Do you have plans to travel to or work in Japan or elsewhere in East Asia (e.g., Taiwan, China, Korea, Vietnam, Hong Kong, Singapore)? Will you be teaching or learning in Japan or another East Asian country? If so, an upcoming lecture is a wonderful opportunity.
A common misperception about the Japanese people as well as people throughout East Asia is that they are not religious and that religious beliefs and practices, especially in urban areas, have died out in recent decades. This misperception is largely fueled by ignorance of what religion looks like in Asia. As a result, UNI faculty and students traveling, teaching, studying or working in countries like Japan may inadvertently offend their hosts and/or get caught up in awkward conversations that reveal them to be misinformed about fundamental features of East Asian culture.
I invite you to the upcoming lecture that will promote cross-cultural understanding and will enable your to develop an enhanced awareness of Asian religious beliefs and practices. Professor Steven Heine of Florida International University and I are offering a joint lecture on:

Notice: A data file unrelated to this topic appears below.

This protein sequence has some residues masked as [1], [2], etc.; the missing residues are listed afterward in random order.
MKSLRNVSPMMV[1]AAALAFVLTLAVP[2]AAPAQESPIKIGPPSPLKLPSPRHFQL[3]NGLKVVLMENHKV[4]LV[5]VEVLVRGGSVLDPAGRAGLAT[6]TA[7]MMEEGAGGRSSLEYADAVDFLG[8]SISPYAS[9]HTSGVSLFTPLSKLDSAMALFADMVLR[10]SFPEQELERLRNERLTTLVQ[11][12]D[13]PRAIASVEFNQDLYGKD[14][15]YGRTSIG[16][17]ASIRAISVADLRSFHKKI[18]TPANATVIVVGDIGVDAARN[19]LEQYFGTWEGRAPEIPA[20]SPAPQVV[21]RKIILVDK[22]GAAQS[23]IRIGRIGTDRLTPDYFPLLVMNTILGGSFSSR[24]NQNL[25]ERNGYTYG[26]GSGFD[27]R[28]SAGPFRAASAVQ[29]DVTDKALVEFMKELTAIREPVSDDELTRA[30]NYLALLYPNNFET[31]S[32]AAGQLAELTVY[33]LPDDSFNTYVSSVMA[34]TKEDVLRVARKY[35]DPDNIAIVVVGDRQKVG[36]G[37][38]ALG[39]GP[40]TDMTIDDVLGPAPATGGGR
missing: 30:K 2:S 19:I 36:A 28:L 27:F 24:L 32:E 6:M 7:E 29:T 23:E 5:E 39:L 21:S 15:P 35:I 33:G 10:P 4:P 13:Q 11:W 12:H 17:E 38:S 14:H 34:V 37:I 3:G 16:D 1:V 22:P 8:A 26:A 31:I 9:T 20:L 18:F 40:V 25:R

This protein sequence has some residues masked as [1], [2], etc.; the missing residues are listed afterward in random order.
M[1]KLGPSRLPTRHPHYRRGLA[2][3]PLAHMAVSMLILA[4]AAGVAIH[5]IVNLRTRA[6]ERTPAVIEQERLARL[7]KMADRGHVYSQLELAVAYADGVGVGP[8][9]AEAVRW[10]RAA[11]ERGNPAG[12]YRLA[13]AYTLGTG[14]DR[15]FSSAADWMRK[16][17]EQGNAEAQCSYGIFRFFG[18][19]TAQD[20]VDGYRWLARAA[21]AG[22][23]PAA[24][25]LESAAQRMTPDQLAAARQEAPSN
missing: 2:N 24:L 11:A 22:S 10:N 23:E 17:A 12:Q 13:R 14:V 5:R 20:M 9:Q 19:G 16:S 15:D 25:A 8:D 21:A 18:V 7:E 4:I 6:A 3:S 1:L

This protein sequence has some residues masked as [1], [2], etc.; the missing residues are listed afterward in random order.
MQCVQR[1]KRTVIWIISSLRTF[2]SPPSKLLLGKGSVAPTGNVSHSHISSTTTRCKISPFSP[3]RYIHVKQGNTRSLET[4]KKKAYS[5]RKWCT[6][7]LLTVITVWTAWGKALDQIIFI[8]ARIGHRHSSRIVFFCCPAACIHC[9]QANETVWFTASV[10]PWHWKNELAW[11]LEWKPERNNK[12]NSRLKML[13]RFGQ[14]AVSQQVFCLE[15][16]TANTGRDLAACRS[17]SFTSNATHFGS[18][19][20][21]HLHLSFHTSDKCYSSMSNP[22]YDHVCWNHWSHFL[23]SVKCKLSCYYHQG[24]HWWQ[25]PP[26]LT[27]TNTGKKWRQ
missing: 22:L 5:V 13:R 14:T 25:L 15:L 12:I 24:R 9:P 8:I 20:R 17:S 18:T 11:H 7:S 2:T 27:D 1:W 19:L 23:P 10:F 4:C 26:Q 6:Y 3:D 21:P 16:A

“Japanese Religion: A View from the Streets of Tokyo”
7 pm, Wed., October 23, Sabin 02
One of the most noted authorities on Japanese religion, Professor Heine is the author of 14 books on Japanese religion and has edited or co-edited 13 other volumes. Professor Heine and I will discuss his book, Sacred High City, Sacred Low City: A Tale of Religious Sites in Two Tokyo Neighborhoods. This groundbreaking work challenges common perceptions that the Japanese are not a religious people and that religious practices have died out in contemporary Japanese culture. I used Professor Heine’s book as a guide when I visited Tokyo in the summer of 2012. I observed the religious practices to which his book alerted me and took photos, which I will share in the lecture. Professors Heine and I will engage in a dialogue in which we will draw on his expert knowledge of Japanese religion to add depth and understanding to my reporting on my trip to Tokyo. The lecture topic has strong transfer value to other East Asian countries because of similarities in religious beliefs and practices throughout East Asia.